Is Siri getting stupider?

Criticism about Siri -- even from Apple co-founder Steve Wozniak -- grows louder as a new lawsuit accuses Apple of misleading advertising

A class-action lawsuit accusing Apple of misrepresenting the capabilities of Siri, the company's voice-powered personal assistant for the iPhone, is further tarnishing the company's once-sterling reputation. Over the past couple of years, Apple has faced criticism for dropped calls and design problems with the iPhone, reports of iPad overheating, the emergence of Mac-oriented malware, and calls for boycotts over the working conditions at the company's third-party assembly plants.

The latest controversy revolves around Siri, which received positive reviews when it was released as a core element on the iPhone 4S late last year. Using both voice recognition and artificial intelligence technologies, Siri is designed to respond to voice inquiries such as "what's the weather today" or "find me a well-rated Greek restaurant in Hoboken" and pull together the needed information to deliver the result to the user.

The problem, according to a class-action lawsuit filed by New York resident Frank Fazio: The iPhone 4S's Siri feature does not perform as advertised. Fazio purchased the iPhone 4S solely for the Siri functionality he saw in Apple commercials, which showed users getting impressive assistance with such tasks as making appointments, finding restaurants, learning to play guitar, and tying ties.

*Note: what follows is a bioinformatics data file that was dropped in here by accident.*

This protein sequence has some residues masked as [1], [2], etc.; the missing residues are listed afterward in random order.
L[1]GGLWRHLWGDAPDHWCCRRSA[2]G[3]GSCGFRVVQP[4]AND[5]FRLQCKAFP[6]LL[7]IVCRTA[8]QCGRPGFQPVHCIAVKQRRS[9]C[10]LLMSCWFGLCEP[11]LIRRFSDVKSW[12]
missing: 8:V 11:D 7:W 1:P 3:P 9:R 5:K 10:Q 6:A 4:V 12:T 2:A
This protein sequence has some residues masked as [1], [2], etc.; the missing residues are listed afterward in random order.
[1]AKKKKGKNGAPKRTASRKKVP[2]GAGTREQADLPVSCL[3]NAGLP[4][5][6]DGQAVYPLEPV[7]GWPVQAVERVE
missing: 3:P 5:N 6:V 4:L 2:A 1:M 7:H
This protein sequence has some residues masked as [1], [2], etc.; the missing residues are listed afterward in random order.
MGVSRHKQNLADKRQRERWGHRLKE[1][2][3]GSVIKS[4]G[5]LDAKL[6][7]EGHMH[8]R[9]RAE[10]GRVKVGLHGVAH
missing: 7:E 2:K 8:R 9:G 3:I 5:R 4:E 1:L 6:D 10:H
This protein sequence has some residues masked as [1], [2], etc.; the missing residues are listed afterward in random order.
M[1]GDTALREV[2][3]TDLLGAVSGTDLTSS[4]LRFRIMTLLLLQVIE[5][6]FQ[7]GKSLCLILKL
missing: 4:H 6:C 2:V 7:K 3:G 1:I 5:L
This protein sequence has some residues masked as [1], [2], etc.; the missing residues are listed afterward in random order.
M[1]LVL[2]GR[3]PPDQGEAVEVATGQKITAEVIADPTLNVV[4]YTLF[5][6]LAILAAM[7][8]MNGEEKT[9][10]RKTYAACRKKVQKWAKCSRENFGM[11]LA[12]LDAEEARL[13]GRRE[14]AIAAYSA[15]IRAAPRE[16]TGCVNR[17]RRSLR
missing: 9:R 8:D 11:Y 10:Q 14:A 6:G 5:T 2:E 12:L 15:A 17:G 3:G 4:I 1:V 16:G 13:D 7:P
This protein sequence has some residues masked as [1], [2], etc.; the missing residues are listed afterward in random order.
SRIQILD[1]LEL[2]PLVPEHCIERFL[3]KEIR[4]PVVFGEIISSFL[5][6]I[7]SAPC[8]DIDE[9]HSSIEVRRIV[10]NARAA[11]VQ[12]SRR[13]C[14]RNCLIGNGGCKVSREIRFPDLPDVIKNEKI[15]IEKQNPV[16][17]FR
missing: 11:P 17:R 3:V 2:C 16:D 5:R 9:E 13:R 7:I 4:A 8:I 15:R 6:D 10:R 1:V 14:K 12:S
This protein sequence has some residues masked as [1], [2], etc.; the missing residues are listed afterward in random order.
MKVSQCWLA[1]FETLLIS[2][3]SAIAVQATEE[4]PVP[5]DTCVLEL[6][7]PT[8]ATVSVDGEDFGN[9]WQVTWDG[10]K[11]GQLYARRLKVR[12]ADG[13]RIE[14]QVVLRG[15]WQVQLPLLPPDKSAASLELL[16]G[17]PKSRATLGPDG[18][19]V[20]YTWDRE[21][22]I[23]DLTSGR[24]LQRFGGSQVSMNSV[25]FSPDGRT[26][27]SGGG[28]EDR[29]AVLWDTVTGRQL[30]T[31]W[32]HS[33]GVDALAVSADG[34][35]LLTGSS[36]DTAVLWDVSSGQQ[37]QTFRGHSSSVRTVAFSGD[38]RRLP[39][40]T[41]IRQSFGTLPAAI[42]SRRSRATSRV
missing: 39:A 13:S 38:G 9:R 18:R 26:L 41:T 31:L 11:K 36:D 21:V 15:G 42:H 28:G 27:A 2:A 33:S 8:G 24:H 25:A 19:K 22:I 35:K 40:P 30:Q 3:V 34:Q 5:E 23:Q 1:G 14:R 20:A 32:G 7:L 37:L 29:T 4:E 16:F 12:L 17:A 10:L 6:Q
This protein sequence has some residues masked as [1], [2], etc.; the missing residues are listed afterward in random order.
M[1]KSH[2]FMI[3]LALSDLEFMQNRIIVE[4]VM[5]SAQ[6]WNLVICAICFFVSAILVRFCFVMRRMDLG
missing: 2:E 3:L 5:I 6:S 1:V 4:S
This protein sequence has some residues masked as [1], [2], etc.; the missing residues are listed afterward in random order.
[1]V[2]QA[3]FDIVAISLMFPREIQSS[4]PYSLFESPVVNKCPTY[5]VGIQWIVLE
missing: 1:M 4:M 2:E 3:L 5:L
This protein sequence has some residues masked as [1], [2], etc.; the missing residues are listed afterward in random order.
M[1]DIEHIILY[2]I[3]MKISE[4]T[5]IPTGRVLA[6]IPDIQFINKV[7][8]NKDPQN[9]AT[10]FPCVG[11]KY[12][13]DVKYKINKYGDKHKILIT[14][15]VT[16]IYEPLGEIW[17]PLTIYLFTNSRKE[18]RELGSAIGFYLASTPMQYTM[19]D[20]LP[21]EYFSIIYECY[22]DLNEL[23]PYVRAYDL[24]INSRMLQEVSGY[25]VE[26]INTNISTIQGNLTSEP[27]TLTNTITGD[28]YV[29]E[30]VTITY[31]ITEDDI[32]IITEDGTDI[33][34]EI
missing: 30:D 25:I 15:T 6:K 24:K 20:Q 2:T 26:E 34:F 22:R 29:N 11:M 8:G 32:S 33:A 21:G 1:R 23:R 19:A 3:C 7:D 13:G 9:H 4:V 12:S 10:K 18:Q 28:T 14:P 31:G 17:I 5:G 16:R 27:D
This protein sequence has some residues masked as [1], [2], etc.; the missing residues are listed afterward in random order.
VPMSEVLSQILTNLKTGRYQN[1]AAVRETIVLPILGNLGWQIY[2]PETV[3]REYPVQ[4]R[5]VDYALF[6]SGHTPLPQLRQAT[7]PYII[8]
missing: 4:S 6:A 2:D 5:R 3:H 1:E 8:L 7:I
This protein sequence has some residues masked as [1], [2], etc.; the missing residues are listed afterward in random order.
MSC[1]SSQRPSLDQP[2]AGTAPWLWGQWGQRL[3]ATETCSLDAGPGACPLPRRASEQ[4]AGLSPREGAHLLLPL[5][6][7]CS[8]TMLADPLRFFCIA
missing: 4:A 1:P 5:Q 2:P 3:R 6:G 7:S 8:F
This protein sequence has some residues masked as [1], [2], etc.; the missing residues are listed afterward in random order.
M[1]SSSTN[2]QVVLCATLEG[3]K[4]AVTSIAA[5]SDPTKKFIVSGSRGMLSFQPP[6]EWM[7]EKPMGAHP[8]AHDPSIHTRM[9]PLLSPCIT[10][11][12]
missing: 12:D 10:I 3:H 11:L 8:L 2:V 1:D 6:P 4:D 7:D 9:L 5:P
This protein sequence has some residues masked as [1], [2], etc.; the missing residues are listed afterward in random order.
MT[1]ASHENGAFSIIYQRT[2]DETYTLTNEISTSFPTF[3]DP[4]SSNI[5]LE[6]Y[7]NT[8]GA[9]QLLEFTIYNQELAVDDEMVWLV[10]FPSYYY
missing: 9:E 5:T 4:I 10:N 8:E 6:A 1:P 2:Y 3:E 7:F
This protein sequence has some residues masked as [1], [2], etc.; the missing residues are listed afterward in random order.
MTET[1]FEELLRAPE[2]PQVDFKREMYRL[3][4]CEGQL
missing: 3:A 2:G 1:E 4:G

Immediately after purchasing the iPhone 4S, Fazio "realized that Siri was not performing as advertised. For instance, when he asked Siri for directions to a certain place or to locate a store, Siri either did not understand what Fazio was asking or, after a very long wait time, responded with the wrong answer," according to the lawsuit.

Fazio's problems with Siri are evidently not isolated. Some observers have said that Siri actually worked beautifully once upon a time -- but has steadily worsened in recent months. "I used to ask Siri, 'What are the five biggest lakes in California?' and it would come back with the answer," Apple co-founder Steve Wozniak told The Daily Beast in January. "Now it just misses. It gives me real estate listings."

What's more, Wozniak complained that Siri could not reliably connect to the back-end servers that power the system: "With the iPhone 4 I could press a button and call my wife. Now on the 4S I can only do that when Siri can connect over the Internet. But many times it can't connect. I've never had Android come back and say, 'I can't connect over the Internet,'" he said.

Cult of Mac, too, has criticized Siri, going so far as to say outright that it's so "broken," it did not make it on to the new iPad. "Siri -- a beta by Apple's own admission -- is quantifiably dumber, less intelligent, and less useful than it was just five months ago when it first launched," the blog posted.

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